Book Review: The Season of Stories by Silvio Sirias
I’ve been hooked on Silvio Sirias’s books since I read his first novel, Bernardo and the Virgin, a masterpiece of historical fiction which brings the Nicaraguan landscape and people to life, while at the same time teaching the reader about a remarkable slice of Central American history. I also loved his second novel, Meet Me Under the Ceiba (Arte Publico Press, 2009, winner of the Chicano/Latino Literary Prize), and not just because it takes place in the same tiny Nicaraguan village of Pio XII, where I lived as a Peace Corps trainee in 1998 (see: “Nicaragua is a place of Wonders: a chat with Silvio Sirias”), but because it too was masterfully told.
Flash forward seven years to Sirias’s newest venture, The Season of Stories (Anaphora Literary Press, 2016). Sirias, a Nicaraguan-American novelist who lives in Panama City, continues to prove his prowess for weaving fiction and nonfiction to create bright, exciting quilts of color. In The Season of Stories, he also weaves two totally separate narratives, occurring 500 years apart, yet slowly, surprisingly, converging as he alternates chapters between them.
In one narrative, the Indian princess Anayansi witnesses and participates in the first Spanish settlements in Central America, specifically the arrival of Vasco Núñez de Balboa and Pedrarías Dávila. The other takes place during the Los Angeles Dodgers baseball season of 1961, the year 12-year-old Diego Miranda’s life changes when his parents inform him that they are moving back to their homeland, Nicaragua. It is a shock for him, but in the end, Diego’s open mind about the adventure ahead is a sentiment I could recognize: “Nicaragua called to me like a beacon signaling the location of a treasure chest full of bright, new experiences. Or, better yet, a treasure chest full of bright, new stories.”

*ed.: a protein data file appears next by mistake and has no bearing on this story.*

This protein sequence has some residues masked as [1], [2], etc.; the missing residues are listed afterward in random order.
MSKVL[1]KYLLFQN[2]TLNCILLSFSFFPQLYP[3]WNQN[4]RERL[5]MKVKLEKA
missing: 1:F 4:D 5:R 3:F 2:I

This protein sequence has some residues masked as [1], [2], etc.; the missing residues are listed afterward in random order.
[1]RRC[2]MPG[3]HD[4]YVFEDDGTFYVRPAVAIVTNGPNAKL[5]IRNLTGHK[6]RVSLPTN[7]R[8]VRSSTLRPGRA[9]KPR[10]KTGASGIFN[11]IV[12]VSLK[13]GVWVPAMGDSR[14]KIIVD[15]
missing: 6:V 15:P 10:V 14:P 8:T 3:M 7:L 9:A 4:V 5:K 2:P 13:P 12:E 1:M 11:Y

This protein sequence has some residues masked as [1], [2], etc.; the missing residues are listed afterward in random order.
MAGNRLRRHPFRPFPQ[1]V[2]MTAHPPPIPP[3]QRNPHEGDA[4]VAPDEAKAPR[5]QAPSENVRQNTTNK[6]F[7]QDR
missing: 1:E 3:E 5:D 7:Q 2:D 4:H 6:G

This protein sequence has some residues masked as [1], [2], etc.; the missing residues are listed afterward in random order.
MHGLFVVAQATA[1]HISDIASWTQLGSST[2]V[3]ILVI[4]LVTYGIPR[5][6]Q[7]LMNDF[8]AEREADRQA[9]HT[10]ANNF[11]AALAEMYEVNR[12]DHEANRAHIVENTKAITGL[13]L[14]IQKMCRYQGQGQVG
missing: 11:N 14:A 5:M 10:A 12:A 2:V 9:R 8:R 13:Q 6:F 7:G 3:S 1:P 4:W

By a stroke of serendipity, I read The Season of Stories while traveling in Nicaragua. I was there researching baseball stories, of all things, which connected me with the 1961 narrative, each night in my hotel as I read it. Then I stopped at The Ruins of Old León—one of the oldest Spanish colonial settlements in the Americas, a UNESCO World Heritage site, and the place where Pedrarias Davila’s remains (and Francisco Hernandez de Cordoba’s headless corpse) were recently discovered. Stepping through the mosquito-clouded, heat-soaked archaeological site helped bring Sirias’s scenes of the original conquest to life for me. So perhaps I’m a biased, having read this book partially in situ, with so many visceral connections between the words and the reality around me. Or perhaps that’s just the way the story was supposed to go.
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MORE INFO: The Season of Stories on Amazon.com